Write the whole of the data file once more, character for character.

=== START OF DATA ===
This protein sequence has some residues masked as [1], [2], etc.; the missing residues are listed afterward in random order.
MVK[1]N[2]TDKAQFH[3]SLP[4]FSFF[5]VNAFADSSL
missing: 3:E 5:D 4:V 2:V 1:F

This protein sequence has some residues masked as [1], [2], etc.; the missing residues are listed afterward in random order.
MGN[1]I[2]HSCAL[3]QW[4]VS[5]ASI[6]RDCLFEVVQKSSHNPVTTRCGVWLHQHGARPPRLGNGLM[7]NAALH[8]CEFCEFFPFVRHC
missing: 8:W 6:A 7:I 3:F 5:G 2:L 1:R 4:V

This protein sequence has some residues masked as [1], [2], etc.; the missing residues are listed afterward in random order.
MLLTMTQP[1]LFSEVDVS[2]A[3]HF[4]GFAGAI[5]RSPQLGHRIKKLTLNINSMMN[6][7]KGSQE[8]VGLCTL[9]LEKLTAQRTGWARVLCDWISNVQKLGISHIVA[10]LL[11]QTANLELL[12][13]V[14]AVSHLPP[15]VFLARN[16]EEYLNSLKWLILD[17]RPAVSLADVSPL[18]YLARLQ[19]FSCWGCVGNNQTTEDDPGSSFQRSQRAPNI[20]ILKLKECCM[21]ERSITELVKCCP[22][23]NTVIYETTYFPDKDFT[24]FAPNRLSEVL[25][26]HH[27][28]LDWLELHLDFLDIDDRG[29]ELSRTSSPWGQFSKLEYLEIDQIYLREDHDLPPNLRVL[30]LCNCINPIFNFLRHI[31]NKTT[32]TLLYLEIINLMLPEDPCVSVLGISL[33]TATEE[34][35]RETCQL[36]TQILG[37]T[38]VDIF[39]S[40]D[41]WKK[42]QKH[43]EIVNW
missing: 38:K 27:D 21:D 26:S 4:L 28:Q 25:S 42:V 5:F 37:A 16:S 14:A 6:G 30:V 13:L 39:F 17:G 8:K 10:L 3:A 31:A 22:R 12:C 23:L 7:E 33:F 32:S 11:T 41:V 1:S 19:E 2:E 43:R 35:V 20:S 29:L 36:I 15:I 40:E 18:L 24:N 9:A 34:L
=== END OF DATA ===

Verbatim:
This protein sequence has some residues masked as [1], [2], etc.; the missing residues are listed afterward in random order.
MVK[1]N[2]TDKAQFH[3]SLP[4]FSFF[5]VNAFADSSL
missing: 3:E 5:D 4:V 2:V 1:F

This protein sequence has some residues masked as [1], [2], etc.; the missing residues are listed afterward in random order.
MGN[1]I[2]HSCAL[3]QW[4]VS[5]ASI[6]RDCLFEVVQKSSHNPVTTRCGVWLHQHGARPPRLGNGLM[7]NAALH[8]CEFCEFFPFVRHC
missing: 8:W 6:A 7:I 3:F 5:G 2:L 1:R 4:V

This protein sequence has some residues masked as [1], [2], etc.; the missing residues are listed afterward in random order.
MLLTMTQP[1]LFSEVDVS[2]A[3]HF[4]GFAGAI[5]RSPQLGHRIKKLTLNINSMMN[6][7]KGSQE[8]VGLCTL[9]LEKLTAQRTGWARVLCDWISNVQKLGISHIVA[10]LL[11]QTANLELL[12][13]V[14]AVSHLPP[15]VFLARN[16]EEYLNSLKWLILD[17]RPAVSLADVSPL[18]YLARLQ[19]FSCWGCVGNNQTTEDDPGSSFQRSQRAPNI[20]ILKLKECCM[21]ERSITELVKCCP[22][23]NTVIYETTYFPDKDFT[24]FAPNRLSEVL[25][26]HH[27][28]LDWLELHLDFLDIDDRG[29]ELSRTSSPWGQFSKLEYLEIDQIYLREDHDLPPNLRVL[30]LCNCINPIFNFLRHI[31]NKTT[32]TLLYLEIINLMLPEDPCVSVLGISL[33]TATEE[34][35]RETCQL[36]TQILG[37]T[38]VDIF[39]S[40]D[41]WKK[42]QKH[43]EIVNW
missing: 38:K 27:D 21:D 26:S 4:L 28:Q 25:S 42:V 5:F 37:A 16:S 14:A 6:G 30:V 13:L 39:F 17:G 8:K 10:L 3:A 31:A 22:R 12:C 23:L 7:E 33:F 32:S 11:T 41:V 1:S 19:E 2:E 43:R 35:V 20:S 29:L 36:I 15:I 40:E 18:L 24:N 9:A 34:L